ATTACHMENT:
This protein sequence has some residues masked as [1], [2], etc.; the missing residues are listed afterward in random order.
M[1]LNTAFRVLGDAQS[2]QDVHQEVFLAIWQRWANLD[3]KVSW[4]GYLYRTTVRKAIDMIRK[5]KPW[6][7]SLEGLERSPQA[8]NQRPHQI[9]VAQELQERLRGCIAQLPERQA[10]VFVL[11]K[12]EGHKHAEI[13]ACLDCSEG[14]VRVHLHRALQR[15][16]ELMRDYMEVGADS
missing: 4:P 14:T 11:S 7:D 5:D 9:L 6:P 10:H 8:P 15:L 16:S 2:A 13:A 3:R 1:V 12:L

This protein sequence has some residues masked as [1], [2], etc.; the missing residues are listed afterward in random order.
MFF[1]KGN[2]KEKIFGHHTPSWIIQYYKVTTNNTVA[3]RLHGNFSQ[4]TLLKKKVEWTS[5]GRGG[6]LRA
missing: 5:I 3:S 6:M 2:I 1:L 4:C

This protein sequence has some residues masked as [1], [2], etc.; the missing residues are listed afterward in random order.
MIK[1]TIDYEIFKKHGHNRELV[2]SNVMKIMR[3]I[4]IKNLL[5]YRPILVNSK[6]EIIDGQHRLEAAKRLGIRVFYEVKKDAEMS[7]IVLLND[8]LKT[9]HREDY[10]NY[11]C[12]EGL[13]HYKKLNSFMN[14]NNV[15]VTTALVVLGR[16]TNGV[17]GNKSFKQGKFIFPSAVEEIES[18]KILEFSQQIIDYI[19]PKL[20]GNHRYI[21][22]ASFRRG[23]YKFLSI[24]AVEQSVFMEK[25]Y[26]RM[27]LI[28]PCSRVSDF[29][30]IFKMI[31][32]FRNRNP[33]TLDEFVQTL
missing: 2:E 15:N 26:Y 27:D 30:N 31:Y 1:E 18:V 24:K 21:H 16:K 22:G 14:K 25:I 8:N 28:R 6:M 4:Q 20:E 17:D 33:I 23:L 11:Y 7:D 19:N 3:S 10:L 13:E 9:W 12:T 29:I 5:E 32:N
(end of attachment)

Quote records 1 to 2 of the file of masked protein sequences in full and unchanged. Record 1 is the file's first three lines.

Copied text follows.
This protein sequence has some residues masked as [1], [2], etc.; the missing residues are listed afterward in random order.
M[1]LNTAFRVLGDAQS[2]QDVHQEVFLAIWQRWANLD[3]KVSW[4]GYLYRTTVRKAIDMIRK[5]KPW[6][7]SLEGLERSPQA[8]NQRPHQI[9]VAQELQERLRGCIAQLPERQA[10]VFVL[11]K[12]EGHKHAEI[13]ACLDCSEG[14]VRVHLHRALQR[15][16]ELMRDYMEVGADS
missing: 4:P 14:T 11:S 7:D 5:D 9:L 6:P 10:H 8:P 15:L 16:S 2:A 13:A 3:R 1:V 12:L

This protein sequence has some residues masked as [1], [2], etc.; the missing residues are listed afterward in random order.
MFF[1]KGN[2]KEKIFGHHTPSWIIQYYKVTTNNTVA[3]RLHGNFSQ[4]TLLKKKVEWTS[5]GRGG[6]LRA
missing: 5:I 3:S 6:M 2:I 1:L 4:C